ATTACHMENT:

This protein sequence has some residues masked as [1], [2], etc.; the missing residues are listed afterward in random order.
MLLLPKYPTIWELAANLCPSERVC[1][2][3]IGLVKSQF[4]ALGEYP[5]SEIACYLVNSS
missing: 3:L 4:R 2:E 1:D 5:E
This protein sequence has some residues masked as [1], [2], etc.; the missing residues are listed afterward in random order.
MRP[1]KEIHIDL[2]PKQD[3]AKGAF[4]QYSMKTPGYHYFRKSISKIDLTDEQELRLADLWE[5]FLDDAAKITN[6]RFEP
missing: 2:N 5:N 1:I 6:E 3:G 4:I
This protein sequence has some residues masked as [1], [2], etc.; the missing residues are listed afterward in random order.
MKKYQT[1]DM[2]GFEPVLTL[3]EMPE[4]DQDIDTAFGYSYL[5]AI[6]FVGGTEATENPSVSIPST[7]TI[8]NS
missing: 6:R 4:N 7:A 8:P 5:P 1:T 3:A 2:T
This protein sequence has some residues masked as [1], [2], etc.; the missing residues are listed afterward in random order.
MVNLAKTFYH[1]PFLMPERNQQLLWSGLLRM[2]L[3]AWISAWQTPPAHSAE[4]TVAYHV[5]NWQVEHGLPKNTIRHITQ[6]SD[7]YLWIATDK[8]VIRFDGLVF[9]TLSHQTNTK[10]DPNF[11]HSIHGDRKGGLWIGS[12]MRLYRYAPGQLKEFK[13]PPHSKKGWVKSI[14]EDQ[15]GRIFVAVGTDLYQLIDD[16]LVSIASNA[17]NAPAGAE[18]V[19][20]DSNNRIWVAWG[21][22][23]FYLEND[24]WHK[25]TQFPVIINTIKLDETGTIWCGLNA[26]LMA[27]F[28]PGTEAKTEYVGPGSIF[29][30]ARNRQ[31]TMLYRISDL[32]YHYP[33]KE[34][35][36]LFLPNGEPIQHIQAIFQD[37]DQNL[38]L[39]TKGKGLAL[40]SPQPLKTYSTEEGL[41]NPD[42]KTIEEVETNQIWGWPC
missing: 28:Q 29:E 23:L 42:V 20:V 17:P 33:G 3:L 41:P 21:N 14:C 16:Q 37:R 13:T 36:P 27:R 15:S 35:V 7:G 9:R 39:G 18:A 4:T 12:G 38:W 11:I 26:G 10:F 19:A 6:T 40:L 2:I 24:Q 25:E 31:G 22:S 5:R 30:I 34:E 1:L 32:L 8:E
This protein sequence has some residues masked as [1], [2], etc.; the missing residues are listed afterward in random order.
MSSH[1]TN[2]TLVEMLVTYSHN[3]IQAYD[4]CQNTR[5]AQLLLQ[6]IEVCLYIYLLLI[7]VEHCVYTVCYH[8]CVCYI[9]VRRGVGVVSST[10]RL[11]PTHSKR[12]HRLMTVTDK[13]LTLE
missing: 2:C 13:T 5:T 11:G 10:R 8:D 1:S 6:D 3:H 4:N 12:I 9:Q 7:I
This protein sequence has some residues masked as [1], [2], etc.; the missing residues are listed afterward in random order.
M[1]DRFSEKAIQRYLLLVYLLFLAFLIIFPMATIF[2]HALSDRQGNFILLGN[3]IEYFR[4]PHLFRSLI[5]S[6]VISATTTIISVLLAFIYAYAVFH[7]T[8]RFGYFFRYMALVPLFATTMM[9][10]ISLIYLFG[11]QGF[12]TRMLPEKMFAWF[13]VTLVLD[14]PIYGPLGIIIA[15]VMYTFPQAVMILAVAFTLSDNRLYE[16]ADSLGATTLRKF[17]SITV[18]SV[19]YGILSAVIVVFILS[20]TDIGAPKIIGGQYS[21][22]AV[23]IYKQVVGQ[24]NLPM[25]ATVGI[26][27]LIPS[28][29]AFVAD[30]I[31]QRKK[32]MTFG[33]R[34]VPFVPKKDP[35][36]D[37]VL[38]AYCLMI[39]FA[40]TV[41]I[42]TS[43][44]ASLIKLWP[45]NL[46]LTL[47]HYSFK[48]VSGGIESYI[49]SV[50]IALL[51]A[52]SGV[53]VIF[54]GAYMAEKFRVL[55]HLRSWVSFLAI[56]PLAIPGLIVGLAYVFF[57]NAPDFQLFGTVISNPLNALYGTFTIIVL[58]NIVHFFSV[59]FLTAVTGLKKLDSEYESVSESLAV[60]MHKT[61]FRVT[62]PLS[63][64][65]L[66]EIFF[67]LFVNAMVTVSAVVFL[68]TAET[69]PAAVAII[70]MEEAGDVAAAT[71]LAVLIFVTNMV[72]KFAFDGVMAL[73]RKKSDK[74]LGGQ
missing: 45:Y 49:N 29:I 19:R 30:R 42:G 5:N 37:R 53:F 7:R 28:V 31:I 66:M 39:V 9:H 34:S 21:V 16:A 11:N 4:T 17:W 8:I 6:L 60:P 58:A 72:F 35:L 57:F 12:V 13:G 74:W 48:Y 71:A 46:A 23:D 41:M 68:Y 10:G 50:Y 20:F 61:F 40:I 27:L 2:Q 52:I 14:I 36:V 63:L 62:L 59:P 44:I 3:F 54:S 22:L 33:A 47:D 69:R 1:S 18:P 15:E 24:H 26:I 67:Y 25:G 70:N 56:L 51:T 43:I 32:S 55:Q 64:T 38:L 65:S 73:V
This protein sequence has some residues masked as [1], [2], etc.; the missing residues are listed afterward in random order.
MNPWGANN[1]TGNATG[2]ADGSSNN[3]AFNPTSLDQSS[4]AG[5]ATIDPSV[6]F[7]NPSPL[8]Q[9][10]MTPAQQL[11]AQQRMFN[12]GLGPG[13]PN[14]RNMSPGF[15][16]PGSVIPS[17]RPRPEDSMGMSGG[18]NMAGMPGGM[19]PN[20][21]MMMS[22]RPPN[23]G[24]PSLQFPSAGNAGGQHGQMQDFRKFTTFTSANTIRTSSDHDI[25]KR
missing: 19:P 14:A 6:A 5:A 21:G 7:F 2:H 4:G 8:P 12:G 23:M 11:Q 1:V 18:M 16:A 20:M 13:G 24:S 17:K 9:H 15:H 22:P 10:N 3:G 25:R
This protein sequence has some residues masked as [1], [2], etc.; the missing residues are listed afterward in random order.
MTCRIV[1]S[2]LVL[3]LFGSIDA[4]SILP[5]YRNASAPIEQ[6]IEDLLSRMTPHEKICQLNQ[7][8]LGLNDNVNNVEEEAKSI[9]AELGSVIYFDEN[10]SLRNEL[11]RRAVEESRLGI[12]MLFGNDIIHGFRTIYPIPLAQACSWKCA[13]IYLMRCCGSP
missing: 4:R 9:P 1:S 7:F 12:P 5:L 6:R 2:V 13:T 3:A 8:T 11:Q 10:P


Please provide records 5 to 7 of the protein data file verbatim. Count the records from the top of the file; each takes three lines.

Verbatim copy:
This protein sequence has some residues masked as [1], [2], etc.; the missing residues are listed afterward in random order.
MSSH[1]TN[2]TLVEMLVTYSHN[3]IQAYD[4]CQNTR[5]AQLLLQ[6]IEVCLYIYLLLI[7]VEHCVYTVCYH[8]CVCYI[9]VRRGVGVVSST[10]RL[11]PTHSKR[12]HRLMTVTDK[13]LTLE
missing: 2:C 13:T 5:T 11:G 10:R 8:D 1:S 6:D 3:H 4:N 12:I 9:Q 7:I
This protein sequence has some residues masked as [1], [2], etc.; the missing residues are listed afterward in random order.
M[1]DRFSEKAIQRYLLLVYLLFLAFLIIFPMATIF[2]HALSDRQGNFILLGN[3]IEYFR[4]PHLFRSLI[5]S[6]VISATTTIISVLLAFIYAYAVFH[7]T[8]RFGYFFRYMALVPLFATTMM[9][10]ISLIYLFG[11]QGF[12]TRMLPEKMFAWF[13]VTLVLD[14]PIYGPLGIIIA[15]VMYTFPQAVMILAVAFTLSDNRLYE[16]ADSLGATTLRKF[17]SITV[18]SV[19]YGILSAVIVVFILS[20]TDIGAPKIIGGQYS[21][22]AV[23]IYKQVVGQ[24]NLPM[25]ATVGI[26][27]LIPS[28][29]AFVAD[30]I[31]QRKK[32]MTFG[33]R[34]VPFVPKKDP[35][36]D[37]VL[38]AYCLMI[39]FA[40]TV[41]I[42]TS[43][44]ASLIKLWP[45]NL[46]LTL[47]HYSFK[48]VSGGIESYI[49]SV[50]IALL[51]A[52]SGV[53]VIF[54]GAYMAEKFRVL[55]HLRSWVSFLAI[56]PLAIPGLIVGLAYVFF[57]NAPDFQLFGTVISNPLNALYGTFTIIVL[58]NIVHFFSV[59]FLTAVTGLKKLDSEYESVSESLAV[60]MHKT[61]FRVT[62]PLS[63][64][65]L[66]EIFF[67]LFVNAMVTVSAVVFL[68]TAET[69]PAAVAII[70]MEEAGDVAAAT[71]LAVLIFVTNMV[72]KFAFDGVMAL[73]RKKSDK[74]LGGQ
missing: 45:Y 49:N 29:I 19:R 30:R 42:G 5:N 37:R 53:F 7:R 28:V 31:I 66:M 39:V 9:H 34:S 21:V 16:A 11:N 4:T 17:W 8:I 6:L 60:P 58:A 72:F 35:L 57:F 12:V 13:G 74:W 48:Y 71:A 46:A 23:D 41:M 68:Y 10:G 50:Y 20:F 61:F 40:I 27:L 2:Q 52:I 14:I 36:V 63:L 62:L 59:P 44:I 3:F 54:S 22:L 33:A 47:D 69:R 1:S 18:P 15:E 24:H 26:I 67:Y 25:G 70:N 56:L 51:T 43:I 32:S 55:Q 64:T 38:L 65:S 73:V
This protein sequence has some residues masked as [1], [2], etc.; the missing residues are listed afterward in random order.
MNPWGANN[1]TGNATG[2]ADGSSNN[3]AFNPTSLDQSS[4]AG[5]ATIDPSV[6]F[7]NPSPL[8]Q[9][10]MTPAQQL[11]AQQRMFN[12]GLGPG[13]PN[14]RNMSPGF[15][16]PGSVIPS[17]RPRPEDSMGMSGG[18]NMAGMPGGM[19]PN[20][21]MMMS[22]RPPN[23]G[24]PSLQFPSAGNAGGQHGQMQDFRKFTTFTSANTIRTSSDHDI[25]KR
missing: 19:P 14:A 6:A 5:A 21:G 7:F 2:H 4:G 8:P 12:G 23:M 11:Q 1:V 18:M 16:A 20:M 13:G 24:S 17:K 9:H 15:H 22:P 10:N 3:G 25:R